Abortion advocates like Planned Parenthood are all about empowering women to make “informed and responsible choices” about serious medical procedures, right?
Mandatory heartbeat laws do precisely that: they require abortionists to offer their patients the chance to listen to their unborn babies’ heartbeats before deciding to go through with an abortion. Just information: no regulations, no restrictions, no penalties.
Granted, the significance of hearing an unborn baby’s heartbeat makes it obvious why the “choice” movement can’t just stand by idly as these laws sweep the nation, but it’s still hard to fathom how they can rationalize opposition. At women’s health & lifestyle website Blisstree, Elizabeth Nolan Brown gives it a try:
At a time when there’s so much focus on cutting back on medical costs and unnecessary health care, mandating a procedure that serves no medical purpose seems absurd.
Actually, hearing a fetal heartbeat does have medical purposes. First, if heeded, it can spare women the psychological trauma of abortion. Second, it provides an obvious medical benefit to the baby by making him or her less likely to be killed by a mother who’s just been convinced or reminded of her child’s humanity.
And the bill doesn’t merely propose that a medically unnecessary procedure take place—it also mandates how doctors must talk about it. It places government bureaucrats in the role of physicians, substituting ideology for science or medical knowledge.
Considering that Ms. Brown doesn’t bother to give any examples of the unscientific propaganda doctors will supposedly be forced to regurgitate, it seems safe to assume that she’s just upset about making abortionists accurately describe what they’re destroying. Indeed, Ms. Brown neglects to mention the reason why abortion “physicians” can’t be trusted to inform their patients: because they’re the ones who’ve been repeatedly caught “substituting ideology for science or medical knowledge.”
Forcing women seeking abortions to undergo ultrasounds isn’t just unnecessary, it’s also unfair. It requires a pregnant woman who has already decided that carrying a fetus to term is not the right decision at that time to endure one more time-consuming, uncomfortable hurdle to obtaining a safe, legal surgery. Maybe for some women, this is simply a hassle. But for women who may feel more conflicted about their decision to abort, the process is cruel and manipulative.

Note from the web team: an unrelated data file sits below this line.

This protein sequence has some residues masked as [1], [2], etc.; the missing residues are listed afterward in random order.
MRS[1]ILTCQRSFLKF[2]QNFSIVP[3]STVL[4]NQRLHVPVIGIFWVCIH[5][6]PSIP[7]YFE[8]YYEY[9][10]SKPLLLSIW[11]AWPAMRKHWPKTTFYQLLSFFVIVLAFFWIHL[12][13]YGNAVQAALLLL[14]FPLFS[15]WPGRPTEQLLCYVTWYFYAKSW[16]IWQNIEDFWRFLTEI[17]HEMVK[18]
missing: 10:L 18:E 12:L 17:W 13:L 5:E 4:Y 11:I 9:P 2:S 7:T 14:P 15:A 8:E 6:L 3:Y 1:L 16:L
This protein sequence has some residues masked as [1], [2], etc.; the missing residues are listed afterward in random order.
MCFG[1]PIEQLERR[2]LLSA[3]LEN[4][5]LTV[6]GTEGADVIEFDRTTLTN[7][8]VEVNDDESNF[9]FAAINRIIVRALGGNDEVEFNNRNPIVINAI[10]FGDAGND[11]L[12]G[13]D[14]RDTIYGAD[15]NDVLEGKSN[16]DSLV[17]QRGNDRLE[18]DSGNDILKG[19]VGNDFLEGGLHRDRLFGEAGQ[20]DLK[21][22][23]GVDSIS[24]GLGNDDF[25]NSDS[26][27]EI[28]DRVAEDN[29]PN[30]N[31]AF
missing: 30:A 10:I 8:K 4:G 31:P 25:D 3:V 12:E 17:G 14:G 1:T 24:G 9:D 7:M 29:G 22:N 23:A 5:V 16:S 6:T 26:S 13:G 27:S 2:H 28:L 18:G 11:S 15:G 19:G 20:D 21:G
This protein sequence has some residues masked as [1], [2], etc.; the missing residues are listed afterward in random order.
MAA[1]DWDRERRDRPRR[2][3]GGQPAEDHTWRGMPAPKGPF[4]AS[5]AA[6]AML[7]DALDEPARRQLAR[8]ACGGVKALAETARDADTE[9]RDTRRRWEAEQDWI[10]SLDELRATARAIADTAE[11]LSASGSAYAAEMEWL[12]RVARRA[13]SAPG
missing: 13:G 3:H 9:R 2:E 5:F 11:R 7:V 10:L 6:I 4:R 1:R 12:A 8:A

It’s only “unfair” if the information is irrelevant to the procedure they’re considering, which clearly isn’t the case. It’s only “cruel and manipulative” if the information is false or misleading, which it isn’t—pictures and recordings don’t lie. Sure, it can be “uncomfortable” to see the undeniable humanity of what you’re about to dispose of, but that’s the point: revealing that the “choice” to abort is far more consequential than the pro-choicers would have you believe. A little discomfort before aborting is far preferable to the emotional devastation of realizing you were responsible for extinguishing an innocent life.
The whole heartbeat bill idea seems to be predicated on the assumption that women seeking abortions somehow don’t realize that there’s a fetus growing inside of them. But anyone who’s ever been pregnant knows how quickly the body begins changing when you’re with child. Pregnancy is not subtle. And all women who have abortions are not so idiotic or delusional as to be unable to comprehend what’s happening inside their bodies.
First, comprehending that there’s something growing inside your body doesn’t necessarily mean you know that something’s precise nature—the abortion lobby’s years of propaganda have seen to that. Second, it doesn’t exactly help Ms. Brown’s case to concede that many women know better yet have their babies killed anyway. Third, we don’t make laws for the majority who would never break them, but for the minority who would. Do speed limits imply that we’re all reckless drivers?
The central failing of arguments like Elizabeth Nolan Brown’s is also the key reason why heartbeat requirements are necessary: nowhere does she give a moment’s consideration to the baby. In both her column and in clinics across the country, the little patient is treated like he or she doesn’t exist. But giving that baby a chance for his or her heartbeat to be heard before every abortion sends an unmistakable message where it’s needed most: “Here I am!”